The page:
Peters announces information charge

Winston Peters
Winston Peters
The epic wait for overseas betting operators to pay for the use of New Zealand racing and sports products is finally over.

Racing Minister Winston Peters yesterday announced that the funds the racing industry has desperately sought to boost its coffers would be able to be collected under legislation that will be enacted in July.

The information charge is one part of two Bills the coalition Government will introduce this year to allow amendments to the Racing Act recommended in the Messara Report to be enacted.

"The coalition Government supports the overall intent of the Messara Report and is committed to reforms,'' Peters said.

"As a result, Cabinet has agreed to a stepped approach, with the introduction of two Bills to amend the Racing Act 2003.''

The governing bodies of the racing codes have been desperate to receive the extra funds that an information charge for overseas betting agencies would provide.

Their long wait for the legislative tools to do that looked set to be over when the National government introduced the Racing Amendment Bill at the end of its term.

It passed its first reading in Parliament, but was scrapped by Peters after the release of the Messara Report.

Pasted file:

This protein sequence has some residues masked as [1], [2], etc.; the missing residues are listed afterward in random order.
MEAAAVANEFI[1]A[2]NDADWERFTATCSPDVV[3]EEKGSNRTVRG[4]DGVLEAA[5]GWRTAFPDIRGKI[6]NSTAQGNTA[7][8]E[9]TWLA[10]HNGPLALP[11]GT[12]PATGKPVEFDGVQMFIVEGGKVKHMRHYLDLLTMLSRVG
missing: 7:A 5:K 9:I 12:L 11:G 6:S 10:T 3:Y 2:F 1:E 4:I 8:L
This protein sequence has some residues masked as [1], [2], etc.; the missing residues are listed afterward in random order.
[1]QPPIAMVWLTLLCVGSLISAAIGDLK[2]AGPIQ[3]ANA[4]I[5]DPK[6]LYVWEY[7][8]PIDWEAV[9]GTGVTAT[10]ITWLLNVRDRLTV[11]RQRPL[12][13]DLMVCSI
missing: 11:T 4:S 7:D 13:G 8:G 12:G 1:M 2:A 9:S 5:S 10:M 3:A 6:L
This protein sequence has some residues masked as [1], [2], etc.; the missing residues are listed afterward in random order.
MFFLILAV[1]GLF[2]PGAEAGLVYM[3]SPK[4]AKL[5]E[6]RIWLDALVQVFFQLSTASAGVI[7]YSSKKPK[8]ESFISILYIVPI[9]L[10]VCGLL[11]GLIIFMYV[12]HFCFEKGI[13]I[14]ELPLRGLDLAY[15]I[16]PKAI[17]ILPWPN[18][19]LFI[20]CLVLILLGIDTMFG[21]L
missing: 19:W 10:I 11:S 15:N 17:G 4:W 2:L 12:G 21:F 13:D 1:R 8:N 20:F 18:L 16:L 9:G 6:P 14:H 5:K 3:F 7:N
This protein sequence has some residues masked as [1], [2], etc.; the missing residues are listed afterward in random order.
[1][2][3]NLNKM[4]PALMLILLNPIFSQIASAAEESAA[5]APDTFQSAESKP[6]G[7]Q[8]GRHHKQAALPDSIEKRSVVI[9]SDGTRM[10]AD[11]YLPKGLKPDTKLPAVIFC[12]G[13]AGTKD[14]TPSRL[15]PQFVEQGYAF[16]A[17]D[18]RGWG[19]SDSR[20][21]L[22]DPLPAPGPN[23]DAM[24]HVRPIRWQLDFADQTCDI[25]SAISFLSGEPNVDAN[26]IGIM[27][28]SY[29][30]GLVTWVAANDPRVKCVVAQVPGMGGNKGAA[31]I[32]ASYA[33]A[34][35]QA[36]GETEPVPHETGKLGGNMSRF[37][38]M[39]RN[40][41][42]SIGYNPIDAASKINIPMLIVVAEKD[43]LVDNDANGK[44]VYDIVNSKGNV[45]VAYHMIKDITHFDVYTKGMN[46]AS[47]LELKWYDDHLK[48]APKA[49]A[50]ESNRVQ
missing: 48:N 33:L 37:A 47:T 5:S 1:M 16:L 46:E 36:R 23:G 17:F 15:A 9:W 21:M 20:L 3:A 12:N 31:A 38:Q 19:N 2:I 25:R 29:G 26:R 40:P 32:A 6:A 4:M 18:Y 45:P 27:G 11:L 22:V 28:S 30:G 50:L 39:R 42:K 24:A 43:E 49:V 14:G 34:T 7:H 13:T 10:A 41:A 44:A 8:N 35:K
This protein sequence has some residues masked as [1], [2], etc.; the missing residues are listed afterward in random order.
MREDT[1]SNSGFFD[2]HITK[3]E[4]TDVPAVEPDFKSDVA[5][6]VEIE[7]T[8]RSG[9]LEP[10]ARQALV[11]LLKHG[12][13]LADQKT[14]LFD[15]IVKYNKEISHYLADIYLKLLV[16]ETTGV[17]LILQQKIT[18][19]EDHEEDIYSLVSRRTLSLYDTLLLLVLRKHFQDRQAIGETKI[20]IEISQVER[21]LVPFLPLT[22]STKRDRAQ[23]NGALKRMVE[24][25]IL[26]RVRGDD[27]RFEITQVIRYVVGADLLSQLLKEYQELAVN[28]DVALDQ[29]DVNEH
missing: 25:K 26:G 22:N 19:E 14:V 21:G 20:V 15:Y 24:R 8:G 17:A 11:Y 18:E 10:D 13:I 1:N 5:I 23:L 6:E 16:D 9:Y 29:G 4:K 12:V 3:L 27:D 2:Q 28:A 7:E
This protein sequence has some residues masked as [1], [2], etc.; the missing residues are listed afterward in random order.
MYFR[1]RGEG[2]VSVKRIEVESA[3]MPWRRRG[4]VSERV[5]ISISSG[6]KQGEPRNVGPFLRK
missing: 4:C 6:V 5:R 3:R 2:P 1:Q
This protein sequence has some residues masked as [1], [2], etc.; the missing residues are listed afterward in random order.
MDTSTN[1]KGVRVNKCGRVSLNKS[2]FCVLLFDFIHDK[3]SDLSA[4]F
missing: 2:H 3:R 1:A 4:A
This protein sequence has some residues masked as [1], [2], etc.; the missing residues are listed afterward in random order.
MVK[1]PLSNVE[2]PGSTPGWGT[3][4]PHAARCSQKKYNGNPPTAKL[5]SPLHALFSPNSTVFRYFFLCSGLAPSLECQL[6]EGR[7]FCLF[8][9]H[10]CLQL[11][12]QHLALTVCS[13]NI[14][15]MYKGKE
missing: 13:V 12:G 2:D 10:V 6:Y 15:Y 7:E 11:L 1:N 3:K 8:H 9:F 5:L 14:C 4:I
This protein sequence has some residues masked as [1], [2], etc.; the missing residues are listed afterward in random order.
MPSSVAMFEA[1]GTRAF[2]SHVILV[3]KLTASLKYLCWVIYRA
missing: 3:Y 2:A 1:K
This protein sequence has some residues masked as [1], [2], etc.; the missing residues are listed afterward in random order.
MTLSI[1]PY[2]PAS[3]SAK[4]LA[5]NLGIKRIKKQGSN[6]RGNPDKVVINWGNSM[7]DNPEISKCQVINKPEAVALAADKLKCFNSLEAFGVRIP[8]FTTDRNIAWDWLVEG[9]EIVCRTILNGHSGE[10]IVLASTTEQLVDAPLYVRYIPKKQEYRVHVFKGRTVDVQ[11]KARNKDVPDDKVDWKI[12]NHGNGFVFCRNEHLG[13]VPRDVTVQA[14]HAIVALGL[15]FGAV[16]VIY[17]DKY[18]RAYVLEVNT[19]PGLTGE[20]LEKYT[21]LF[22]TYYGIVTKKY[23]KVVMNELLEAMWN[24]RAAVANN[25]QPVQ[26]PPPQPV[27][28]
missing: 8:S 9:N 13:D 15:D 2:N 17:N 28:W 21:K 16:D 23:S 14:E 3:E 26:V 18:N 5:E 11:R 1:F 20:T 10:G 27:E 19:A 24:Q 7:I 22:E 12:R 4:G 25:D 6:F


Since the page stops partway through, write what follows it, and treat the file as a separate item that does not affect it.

Though the Messara Report promised to revitalise the racing industry and set a blueprint for doubling its profits, racing bodies have been counting the cost of a lack of legislation to collect an information charge.

Officials from the New Zealand Racing Board (NZRB), which administers the TAB and provides funding to the racing codes, have said that costs are around $1 million per month.

The NZRB will be relieved by Peters' move to enact an information charge.

Anticipated funds from the passing of the Racing Amendment Bill was behind their decision to pay out an extra $12million to the three racing codes during the last racing season.

Yesterday's announcement puts the existence and identity of the NZRB in question.

The first of the two Bills proposed that the NZRB be reconstituted as the Racing Industry Transitional Authority (RITA).

The make-up of RITA will be overhauled and its new personnel will have a legislative mandate to make effective change to the shape of the racing industry.

Peters said the second of the two Bills will proceed later this year.

It will continue to enact recommendations in the Messara Report and allow further change recommended by RITA.

"It is essential to have this transitional governance in place. RITA will have a legislative mandate that encompasses change management as well as the current business-as-usual functions and powers of the NZRB,'' Peters said.

"As a result of RITA's work the Government anticipates a second racing amendment Bill to proceed later in 2019.

"It will implement the remaining reforms including post-transition governance.''

 

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